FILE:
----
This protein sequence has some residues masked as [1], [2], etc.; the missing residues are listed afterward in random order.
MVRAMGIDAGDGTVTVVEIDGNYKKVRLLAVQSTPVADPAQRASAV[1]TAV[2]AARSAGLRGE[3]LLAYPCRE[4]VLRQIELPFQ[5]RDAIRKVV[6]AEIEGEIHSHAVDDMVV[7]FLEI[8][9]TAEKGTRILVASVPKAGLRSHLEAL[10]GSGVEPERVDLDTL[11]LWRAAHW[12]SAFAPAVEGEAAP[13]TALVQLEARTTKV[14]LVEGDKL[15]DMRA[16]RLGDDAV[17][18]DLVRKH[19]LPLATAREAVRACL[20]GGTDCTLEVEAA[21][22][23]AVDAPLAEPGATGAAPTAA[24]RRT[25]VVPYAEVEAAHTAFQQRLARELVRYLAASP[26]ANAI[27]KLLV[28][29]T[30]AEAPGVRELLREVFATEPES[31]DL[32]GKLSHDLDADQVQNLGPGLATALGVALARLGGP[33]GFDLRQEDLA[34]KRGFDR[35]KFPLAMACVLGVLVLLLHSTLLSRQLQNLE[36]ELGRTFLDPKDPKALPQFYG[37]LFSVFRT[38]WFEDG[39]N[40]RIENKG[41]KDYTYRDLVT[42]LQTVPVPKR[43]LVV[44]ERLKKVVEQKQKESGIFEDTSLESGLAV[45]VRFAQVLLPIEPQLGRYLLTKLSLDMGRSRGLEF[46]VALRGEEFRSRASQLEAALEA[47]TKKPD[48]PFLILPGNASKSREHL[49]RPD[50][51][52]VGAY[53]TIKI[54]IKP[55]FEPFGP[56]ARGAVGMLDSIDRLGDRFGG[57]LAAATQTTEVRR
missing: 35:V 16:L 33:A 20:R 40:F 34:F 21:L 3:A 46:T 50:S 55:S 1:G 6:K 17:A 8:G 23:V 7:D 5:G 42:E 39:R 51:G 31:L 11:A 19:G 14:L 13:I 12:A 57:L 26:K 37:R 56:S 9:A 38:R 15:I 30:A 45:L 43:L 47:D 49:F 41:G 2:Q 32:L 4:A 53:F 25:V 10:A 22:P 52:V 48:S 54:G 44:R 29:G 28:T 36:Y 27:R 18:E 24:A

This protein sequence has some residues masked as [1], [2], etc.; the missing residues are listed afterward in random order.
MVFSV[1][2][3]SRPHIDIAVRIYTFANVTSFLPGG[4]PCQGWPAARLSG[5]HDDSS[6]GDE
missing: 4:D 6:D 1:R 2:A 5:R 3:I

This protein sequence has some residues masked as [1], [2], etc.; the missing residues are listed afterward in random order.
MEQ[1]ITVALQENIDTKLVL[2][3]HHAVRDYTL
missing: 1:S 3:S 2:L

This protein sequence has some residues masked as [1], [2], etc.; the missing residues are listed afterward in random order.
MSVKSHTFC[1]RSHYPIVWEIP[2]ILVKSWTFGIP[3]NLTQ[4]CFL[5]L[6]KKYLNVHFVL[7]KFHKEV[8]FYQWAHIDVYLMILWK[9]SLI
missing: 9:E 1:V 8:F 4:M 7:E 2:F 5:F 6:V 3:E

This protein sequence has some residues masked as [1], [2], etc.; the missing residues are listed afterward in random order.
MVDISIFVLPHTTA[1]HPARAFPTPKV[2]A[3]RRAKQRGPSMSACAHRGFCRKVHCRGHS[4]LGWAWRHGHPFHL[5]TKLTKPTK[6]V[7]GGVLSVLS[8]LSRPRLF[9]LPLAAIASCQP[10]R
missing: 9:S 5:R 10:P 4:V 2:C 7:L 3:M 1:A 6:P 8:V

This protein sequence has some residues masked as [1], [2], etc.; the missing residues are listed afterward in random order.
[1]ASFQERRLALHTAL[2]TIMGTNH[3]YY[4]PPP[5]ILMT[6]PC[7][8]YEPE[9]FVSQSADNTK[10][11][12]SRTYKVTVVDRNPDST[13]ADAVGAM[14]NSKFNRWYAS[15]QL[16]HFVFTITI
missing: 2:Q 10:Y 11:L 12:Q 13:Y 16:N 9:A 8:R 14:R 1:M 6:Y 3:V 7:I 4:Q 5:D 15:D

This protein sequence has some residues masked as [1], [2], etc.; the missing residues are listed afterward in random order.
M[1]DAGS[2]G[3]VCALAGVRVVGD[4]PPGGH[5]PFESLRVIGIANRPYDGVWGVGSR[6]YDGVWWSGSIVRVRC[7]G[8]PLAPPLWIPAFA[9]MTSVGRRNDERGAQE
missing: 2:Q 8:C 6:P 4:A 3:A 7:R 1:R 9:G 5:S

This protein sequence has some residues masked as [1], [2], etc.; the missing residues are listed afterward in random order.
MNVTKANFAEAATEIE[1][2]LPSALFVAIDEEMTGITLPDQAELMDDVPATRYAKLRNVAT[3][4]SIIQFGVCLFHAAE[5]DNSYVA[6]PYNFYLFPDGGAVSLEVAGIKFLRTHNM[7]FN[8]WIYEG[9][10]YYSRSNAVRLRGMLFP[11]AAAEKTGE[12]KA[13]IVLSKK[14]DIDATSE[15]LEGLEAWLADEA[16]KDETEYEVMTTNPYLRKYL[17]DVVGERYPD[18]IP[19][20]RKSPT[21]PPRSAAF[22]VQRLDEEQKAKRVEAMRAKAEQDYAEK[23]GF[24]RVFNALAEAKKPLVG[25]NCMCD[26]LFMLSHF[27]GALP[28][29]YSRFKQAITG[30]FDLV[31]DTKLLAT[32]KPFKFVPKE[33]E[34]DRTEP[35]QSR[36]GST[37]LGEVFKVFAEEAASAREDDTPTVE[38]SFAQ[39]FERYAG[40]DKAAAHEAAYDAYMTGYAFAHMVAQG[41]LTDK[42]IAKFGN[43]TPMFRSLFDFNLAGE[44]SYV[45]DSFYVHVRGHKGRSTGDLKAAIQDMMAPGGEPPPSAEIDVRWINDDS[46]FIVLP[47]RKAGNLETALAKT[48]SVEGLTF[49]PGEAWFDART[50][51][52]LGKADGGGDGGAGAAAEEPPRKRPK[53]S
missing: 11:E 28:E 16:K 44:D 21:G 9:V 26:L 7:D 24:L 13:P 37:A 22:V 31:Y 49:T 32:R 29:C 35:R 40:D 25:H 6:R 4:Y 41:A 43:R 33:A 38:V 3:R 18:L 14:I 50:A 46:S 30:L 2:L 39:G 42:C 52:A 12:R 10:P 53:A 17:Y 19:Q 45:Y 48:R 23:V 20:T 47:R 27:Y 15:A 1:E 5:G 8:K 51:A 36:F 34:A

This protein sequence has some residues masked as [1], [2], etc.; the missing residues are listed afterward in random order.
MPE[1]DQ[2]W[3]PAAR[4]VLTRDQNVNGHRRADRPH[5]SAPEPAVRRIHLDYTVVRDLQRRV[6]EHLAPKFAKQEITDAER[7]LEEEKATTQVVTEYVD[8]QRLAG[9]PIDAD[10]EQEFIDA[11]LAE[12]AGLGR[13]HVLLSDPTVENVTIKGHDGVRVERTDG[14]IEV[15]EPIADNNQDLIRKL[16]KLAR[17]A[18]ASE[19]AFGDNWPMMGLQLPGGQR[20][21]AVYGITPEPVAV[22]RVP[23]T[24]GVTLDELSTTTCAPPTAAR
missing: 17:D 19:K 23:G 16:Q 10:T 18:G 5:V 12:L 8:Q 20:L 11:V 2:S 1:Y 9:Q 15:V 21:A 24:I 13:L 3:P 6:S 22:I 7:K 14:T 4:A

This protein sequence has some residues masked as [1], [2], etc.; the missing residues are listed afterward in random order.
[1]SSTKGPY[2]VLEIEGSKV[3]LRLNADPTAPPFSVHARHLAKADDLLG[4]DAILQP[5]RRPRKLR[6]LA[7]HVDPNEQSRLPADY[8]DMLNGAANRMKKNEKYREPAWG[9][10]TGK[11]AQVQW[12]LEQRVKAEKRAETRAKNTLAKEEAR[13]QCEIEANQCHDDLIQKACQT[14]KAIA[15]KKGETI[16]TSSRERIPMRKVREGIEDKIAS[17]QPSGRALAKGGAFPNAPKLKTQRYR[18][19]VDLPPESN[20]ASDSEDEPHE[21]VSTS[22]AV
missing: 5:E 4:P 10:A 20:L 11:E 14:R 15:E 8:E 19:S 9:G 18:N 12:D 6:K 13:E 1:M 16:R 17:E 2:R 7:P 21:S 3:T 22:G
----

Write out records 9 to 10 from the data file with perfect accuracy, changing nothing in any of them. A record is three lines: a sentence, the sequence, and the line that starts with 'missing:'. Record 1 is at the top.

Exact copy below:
This protein sequence has some residues masked as [1], [2], etc.; the missing residues are listed afterward in random order.
MPE[1]DQ[2]W[3]PAAR[4]VLTRDQNVNGHRRADRPH[5]SAPEPAVRRIHLDYTVVRDLQRRV[6]EHLAPKFAKQEITDAER[7]LEEEKATTQVVTEYVD[8]QRLAG[9]PIDAD[10]EQEFIDA[11]LAE[12]AGLGR[13]HVLLSDPTVENVTIKGHDGVRVERTDG[14]IEV[15]EPIADNNQDLIRKL[16]KLAR[17]A[18]ASE[19]AFGDNWPMMGLQLPGGQR[20][21]AVYGITPEPVAV[22]RVP[23]T[24]GVTLDELSTTTCAPPTAAR
missing: 17:D 19:K 23:G 16:Q 10:T 18:G 5:V 12:L 8:Q 20:L 11:V 2:S 1:Y 9:Q 15:V 21:A 24:I 13:L 3:P 6:S 22:I 7:K 14:T 4:A

This protein sequence has some residues masked as [1], [2], etc.; the missing residues are listed afterward in random order.
[1]SSTKGPY[2]VLEIEGSKV[3]LRLNADPTAPPFSVHARHLAKADDLLG[4]DAILQP[5]RRPRKLR[6]LA[7]HVDPNEQSRLPADY[8]DMLNGAANRMKKNEKYREPAWG[9][10]TGK[11]AQVQW[12]LEQRVKAEKRAETRAKNTLAKEEAR[13]QCEIEANQCHDDLIQKACQT[14]KAIA[15]KKGETI[16]TSSRERIPMRKVREGIEDKIAS[17]QPSGRALAKGGAFPNAPKLKTQRYR[18][19]VDLPPESN[20]ASDSEDEPHE[21]VSTS[22]AV
missing: 5:E 4:P 10:A 20:L 11:E 14:R 15:E 8:E 19:S 9:G 18:N 12:D 6:K 13:E 1:M 16:R 17:E 2:R 7:P 21:S 3:T 22:G